Of course, that’s not the only thing that was worth checking out to find release over the first two days of the week. There were also great songs from Jessica Lea Mayfield, Milan to Minsk, Open Mike Eagle, Mavis Staples, and Acid Tongue. A quartet of clips served the music video format well with incredibly strong entries from Colter Wall (who nearly snagged the feature spot), The Man From Managra, Naomi Punk, and Stillwave. Finally, there was a great record unveiled in ViewMaster’s Alternative Classics that was quietly released a few weeks ago but it is more than worth hearing.

Back to the subject at hand: Young Jesus (and, more specifically, Young Jesus). There are some bands that refuse to do anything but grow and push themselves to extend their comfort zone, heighten their ambitions, and take genuine risks. Young Jesus, for nearly a decade now, has been one of those acts. Young Jesus stands as the most definitive example of the band’s willingness to experiment while still retaining the melancholic pull that anchored their earlier works.

From the opening section of Young Jesus it becomes apparent that the band’s decided to fully embrace the noise sections that have become a defining characteristic of their spellbinding live show in recent years. These sections crop up in the opening trio of tracks — “Green”, “River”, and “Eddy” — and don’t really recede from the foreground throughout the rest of the record, spare for a few of Young Jesus‘ lightest moments. Impressively, these sections always sound more pointed than meandering, a testament to Young Jesus’ grip on dynamics, structure, and pace.

Guitarist/vocalist (and A Year’s Worth of Memories contributor) John Rossiter continues to turn in some of the more unexpectedly moving lyric sets while taking a small shift towards the poetic. As always, the band Rossiter has both partially retained and partially assembled are immensely impressive, navigating towering sections with ease and composing arrangements that seem very attuned to emotional response.

While the record may only run for 7 tracks, the band makes them count, particular in the final stretch of the record. “Desert” (formerly “Every Little Landscape”), “Feeling”, and “Storm” all rank among the year’s finest tracks. Each of them contain some of Rossiter’s finest work as a lyricist and Young Jesus’ most sprawling and absorbing work as a band.

Combined, these three tracks run for nearly half an hour and account for the bulk of the record, nearly doubling the combined time of the first four tracks. They also touch on virtually everything that’s ensured this band would be a staple of this site’s coverage. There’s a wellspring of genuine emotion driving these particular songs and it’s readily apparent, from the genuinely pained vocal delivery in the mid-section of “Feeling” to the aggressive bloodletting of a later section in “Storm” to the hushed introspection of “Desert”, every blow hits its mark.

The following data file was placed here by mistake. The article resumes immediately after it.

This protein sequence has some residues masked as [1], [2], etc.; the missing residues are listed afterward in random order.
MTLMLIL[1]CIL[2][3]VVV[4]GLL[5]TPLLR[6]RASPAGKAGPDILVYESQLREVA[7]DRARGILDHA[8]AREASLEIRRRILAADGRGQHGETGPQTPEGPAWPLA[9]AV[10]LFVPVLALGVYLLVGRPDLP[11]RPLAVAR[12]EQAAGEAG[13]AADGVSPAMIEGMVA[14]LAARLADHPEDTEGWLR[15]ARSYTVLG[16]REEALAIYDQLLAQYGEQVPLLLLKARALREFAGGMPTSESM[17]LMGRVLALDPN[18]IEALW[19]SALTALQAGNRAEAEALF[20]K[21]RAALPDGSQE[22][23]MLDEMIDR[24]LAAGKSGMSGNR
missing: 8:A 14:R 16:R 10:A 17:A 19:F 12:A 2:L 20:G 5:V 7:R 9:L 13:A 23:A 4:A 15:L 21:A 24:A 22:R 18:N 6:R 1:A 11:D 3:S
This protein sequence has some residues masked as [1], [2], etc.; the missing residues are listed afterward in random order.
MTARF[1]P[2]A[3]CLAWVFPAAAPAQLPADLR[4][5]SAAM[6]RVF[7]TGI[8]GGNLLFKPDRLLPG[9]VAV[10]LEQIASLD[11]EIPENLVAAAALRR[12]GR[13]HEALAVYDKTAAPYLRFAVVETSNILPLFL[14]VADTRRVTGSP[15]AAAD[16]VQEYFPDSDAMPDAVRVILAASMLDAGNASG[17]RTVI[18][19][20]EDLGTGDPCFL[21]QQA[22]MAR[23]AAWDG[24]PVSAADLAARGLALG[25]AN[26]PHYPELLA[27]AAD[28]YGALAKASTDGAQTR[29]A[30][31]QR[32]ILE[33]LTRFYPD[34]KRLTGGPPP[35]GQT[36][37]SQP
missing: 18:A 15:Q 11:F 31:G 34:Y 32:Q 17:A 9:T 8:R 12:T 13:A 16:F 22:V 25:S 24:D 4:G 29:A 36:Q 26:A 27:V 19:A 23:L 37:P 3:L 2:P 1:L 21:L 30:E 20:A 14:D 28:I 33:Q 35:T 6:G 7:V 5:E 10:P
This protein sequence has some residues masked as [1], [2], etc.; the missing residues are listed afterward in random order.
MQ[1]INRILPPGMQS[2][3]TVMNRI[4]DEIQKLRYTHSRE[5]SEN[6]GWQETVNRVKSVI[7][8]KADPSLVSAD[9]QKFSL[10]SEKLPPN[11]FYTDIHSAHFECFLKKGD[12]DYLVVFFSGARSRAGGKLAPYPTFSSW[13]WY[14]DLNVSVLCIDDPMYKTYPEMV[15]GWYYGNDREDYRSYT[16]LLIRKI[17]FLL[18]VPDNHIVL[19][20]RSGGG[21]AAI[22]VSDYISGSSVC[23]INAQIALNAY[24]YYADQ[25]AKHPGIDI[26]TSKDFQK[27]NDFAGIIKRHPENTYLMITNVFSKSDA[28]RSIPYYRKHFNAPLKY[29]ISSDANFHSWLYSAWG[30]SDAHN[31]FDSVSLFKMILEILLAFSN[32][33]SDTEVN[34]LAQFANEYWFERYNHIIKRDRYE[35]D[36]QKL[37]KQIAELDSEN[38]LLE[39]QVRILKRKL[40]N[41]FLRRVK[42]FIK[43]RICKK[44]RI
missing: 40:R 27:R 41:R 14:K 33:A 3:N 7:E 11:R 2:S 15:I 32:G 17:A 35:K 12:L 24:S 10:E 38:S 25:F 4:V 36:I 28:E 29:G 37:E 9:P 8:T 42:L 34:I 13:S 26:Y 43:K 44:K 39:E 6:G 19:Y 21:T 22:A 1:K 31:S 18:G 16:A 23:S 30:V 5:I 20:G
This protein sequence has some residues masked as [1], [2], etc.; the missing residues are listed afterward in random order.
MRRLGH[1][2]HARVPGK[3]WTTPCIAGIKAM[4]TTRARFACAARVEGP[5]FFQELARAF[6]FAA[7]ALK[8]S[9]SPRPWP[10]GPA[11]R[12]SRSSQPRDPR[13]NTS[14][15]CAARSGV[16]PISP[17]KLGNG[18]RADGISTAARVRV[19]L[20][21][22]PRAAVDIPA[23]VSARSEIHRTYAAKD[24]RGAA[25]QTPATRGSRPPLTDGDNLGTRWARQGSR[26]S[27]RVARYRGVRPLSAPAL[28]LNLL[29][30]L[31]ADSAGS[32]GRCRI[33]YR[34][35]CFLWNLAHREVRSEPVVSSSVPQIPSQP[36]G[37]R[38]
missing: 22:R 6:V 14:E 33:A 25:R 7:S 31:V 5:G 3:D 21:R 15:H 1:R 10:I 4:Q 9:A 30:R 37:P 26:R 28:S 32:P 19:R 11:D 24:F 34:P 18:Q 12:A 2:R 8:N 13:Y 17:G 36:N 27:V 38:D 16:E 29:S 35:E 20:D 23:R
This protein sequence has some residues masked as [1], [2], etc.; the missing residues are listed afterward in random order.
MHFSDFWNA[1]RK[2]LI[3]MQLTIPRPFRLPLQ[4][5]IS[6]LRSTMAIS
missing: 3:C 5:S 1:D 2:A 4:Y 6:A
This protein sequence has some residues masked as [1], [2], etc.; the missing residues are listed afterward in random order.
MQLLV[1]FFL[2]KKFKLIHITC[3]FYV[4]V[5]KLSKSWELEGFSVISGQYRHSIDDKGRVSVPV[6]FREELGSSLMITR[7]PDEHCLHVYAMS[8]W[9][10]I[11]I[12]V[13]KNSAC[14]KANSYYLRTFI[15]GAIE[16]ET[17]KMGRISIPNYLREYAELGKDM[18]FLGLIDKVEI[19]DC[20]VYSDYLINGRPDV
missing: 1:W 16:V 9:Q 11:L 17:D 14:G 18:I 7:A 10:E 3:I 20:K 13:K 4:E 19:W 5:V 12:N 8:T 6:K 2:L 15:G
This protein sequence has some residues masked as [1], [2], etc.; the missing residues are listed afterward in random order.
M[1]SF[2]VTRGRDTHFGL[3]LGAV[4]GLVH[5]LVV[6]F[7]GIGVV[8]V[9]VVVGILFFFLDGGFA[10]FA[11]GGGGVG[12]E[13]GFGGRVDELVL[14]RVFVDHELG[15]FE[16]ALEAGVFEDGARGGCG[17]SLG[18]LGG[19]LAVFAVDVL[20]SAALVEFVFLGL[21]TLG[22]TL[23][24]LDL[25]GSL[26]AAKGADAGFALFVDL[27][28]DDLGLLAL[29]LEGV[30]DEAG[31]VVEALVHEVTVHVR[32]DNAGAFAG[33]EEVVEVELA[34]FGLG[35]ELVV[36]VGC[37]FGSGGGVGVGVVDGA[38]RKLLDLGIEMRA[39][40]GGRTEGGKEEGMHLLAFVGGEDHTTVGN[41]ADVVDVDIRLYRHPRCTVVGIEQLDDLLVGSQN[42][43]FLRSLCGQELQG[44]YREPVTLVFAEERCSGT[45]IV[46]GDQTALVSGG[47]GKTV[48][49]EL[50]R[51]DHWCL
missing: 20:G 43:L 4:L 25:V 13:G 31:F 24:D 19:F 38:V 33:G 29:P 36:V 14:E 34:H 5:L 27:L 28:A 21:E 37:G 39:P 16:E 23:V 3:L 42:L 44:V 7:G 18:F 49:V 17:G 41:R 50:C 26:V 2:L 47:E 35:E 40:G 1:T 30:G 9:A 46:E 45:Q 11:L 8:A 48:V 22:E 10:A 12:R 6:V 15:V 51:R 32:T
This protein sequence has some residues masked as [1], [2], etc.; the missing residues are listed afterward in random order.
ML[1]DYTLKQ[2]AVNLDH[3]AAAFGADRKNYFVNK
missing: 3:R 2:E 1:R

By the time Young Jesus winds to a close it almost feels akin to a great piece of epic literature, with its oscillating emotions, sweeping narratives, and central ideology. It’s a massive work from a band that’s quietly become one of America’s best and it deserves to have a legacy in its wake. Both a bold step forward for a band deeply uninterested in repeating former motions and one of the years finest — and most fascinating — efforts. An essential addition to any music lover’s collection.

Listen to Young Jesus below — and watch a series of videos of the band playing live underneath the bandcamp player — and pick it up from the band here.

One Great Week, Five Great Records

A small handful of anticipated records were released over the past week, as well as a few surprises. From veteran acts to those looking to capitalize on heavily acclaimed debuts to new acts with no name recognition looking to make the mark, it was a typically diverse week in the world of music. Five of those records hit incredibly hard and will be expanded upon in the main section but don’t let that distract you from some incredible releases by the following: Small Circle, Dead Stars, Claire Nelson-Lifson, Partner, Tomberlin, Even As We Speak, Baby Jesus, L.A. Witch, and Small Souls, all of which nearly were featured themselves. As always, everything’s worth hearing, so block out any excess noise and surrender to the magnetic pull of each and every one of these releases.